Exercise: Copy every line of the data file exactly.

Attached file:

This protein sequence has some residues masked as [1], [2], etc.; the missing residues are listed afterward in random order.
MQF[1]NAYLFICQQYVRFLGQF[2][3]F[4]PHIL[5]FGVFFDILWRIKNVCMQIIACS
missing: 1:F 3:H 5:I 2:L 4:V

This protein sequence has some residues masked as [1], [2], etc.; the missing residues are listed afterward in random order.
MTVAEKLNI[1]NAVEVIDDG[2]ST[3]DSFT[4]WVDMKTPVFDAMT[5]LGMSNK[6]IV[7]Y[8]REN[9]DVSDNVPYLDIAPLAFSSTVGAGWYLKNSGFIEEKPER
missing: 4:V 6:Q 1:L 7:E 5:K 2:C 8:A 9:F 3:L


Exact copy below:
This protein sequence has some residues masked as [1], [2], etc.; the missing residues are listed afterward in random order.
MQF[1]NAYLFICQQYVRFLGQF[2][3]F[4]PHIL[5]FGVFFDILWRIKNVCMQIIACS
missing: 1:F 3:H 5:I 2:L 4:V

This protein sequence has some residues masked as [1], [2], etc.; the missing residues are listed afterward in random order.
MTVAEKLNI[1]NAVEVIDDG[2]ST[3]DSFT[4]WVDMKTPVFDAMT[5]LGMSNK[6]IV[7]Y[8]REN[9]DVSDNVPYLDIAPLAFSSTVGAGWYLKNSGFIEEKPER
missing: 4:V 6:Q 1:L 7:E 5:K 2:C 8:A 9:F 3:L